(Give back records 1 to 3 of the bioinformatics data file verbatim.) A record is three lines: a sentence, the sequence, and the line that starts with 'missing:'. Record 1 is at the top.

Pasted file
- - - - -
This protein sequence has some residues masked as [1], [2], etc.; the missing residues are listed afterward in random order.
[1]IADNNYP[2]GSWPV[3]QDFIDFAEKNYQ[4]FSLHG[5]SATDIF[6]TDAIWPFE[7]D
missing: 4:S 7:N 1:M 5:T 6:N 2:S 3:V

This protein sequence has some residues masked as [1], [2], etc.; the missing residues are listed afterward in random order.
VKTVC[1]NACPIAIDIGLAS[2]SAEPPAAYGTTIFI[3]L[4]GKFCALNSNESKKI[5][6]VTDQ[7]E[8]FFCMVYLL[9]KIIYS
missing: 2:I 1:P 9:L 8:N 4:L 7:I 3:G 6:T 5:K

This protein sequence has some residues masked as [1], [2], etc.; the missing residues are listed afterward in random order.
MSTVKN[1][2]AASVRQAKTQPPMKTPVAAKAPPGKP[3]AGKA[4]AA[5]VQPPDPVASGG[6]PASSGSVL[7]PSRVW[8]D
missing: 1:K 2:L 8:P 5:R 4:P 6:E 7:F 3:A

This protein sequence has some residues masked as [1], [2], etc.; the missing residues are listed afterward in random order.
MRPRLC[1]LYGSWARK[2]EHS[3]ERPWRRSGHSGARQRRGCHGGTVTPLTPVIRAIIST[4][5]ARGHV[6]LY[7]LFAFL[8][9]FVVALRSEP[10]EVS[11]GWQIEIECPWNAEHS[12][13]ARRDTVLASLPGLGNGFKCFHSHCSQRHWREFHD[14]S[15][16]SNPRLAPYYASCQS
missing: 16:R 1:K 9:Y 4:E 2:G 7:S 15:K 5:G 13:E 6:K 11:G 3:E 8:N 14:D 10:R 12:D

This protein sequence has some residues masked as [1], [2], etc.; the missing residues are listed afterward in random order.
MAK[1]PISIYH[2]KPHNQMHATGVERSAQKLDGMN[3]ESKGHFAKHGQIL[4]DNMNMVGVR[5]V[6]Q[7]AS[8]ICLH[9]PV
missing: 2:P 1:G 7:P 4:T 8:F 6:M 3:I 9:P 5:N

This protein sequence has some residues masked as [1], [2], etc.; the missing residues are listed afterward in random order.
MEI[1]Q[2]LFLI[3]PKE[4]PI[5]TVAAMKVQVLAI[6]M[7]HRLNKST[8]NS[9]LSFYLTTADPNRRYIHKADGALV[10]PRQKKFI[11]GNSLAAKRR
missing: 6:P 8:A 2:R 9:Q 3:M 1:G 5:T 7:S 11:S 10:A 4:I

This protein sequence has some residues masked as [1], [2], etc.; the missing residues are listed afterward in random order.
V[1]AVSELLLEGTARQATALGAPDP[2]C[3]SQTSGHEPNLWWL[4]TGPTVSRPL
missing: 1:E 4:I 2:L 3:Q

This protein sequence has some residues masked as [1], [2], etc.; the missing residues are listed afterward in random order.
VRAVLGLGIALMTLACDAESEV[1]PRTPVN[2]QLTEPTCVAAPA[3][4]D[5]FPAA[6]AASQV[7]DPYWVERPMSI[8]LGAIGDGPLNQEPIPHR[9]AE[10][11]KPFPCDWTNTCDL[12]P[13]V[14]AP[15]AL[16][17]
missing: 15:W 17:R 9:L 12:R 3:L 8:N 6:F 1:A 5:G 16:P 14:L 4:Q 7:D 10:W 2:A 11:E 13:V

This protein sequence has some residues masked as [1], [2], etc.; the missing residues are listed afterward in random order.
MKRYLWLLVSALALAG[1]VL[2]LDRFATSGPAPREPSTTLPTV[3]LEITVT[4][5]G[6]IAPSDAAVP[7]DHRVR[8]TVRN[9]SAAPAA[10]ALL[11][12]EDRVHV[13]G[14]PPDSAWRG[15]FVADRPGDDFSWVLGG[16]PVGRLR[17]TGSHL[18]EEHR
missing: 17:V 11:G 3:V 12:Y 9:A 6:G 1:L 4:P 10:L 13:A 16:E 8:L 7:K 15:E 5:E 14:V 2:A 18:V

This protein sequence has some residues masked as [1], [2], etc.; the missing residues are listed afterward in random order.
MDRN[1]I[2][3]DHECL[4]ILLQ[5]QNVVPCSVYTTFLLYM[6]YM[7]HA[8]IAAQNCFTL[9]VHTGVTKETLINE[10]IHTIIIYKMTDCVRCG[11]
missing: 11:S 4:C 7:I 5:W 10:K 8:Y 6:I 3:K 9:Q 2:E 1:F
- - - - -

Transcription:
This protein sequence has some residues masked as [1], [2], etc.; the missing residues are listed afterward in random order.
[1]IADNNYP[2]GSWPV[3]QDFIDFAEKNYQ[4]FSLHG[5]SATDIF[6]TDAIWPFE[7]D
missing: 4:S 7:N 1:M 5:T 6:N 2:S 3:V

This protein sequence has some residues masked as [1], [2], etc.; the missing residues are listed afterward in random order.
VKTVC[1]NACPIAIDIGLAS[2]SAEPPAAYGTTIFI[3]L[4]GKFCALNSNESKKI[5][6]VTDQ[7]E[8]FFCMVYLL[9]KIIYS
missing: 2:I 1:P 9:L 8:N 4:L 7:I 3:G 6:T 5:K

This protein sequence has some residues masked as [1], [2], etc.; the missing residues are listed afterward in random order.
MSTVKN[1][2]AASVRQAKTQPPMKTPVAAKAPPGKP[3]AGKA[4]AA[5]VQPPDPVASGG[6]PASSGSVL[7]PSRVW[8]D
missing: 1:K 2:L 8:P 5:R 4:P 6:E 7:F 3:A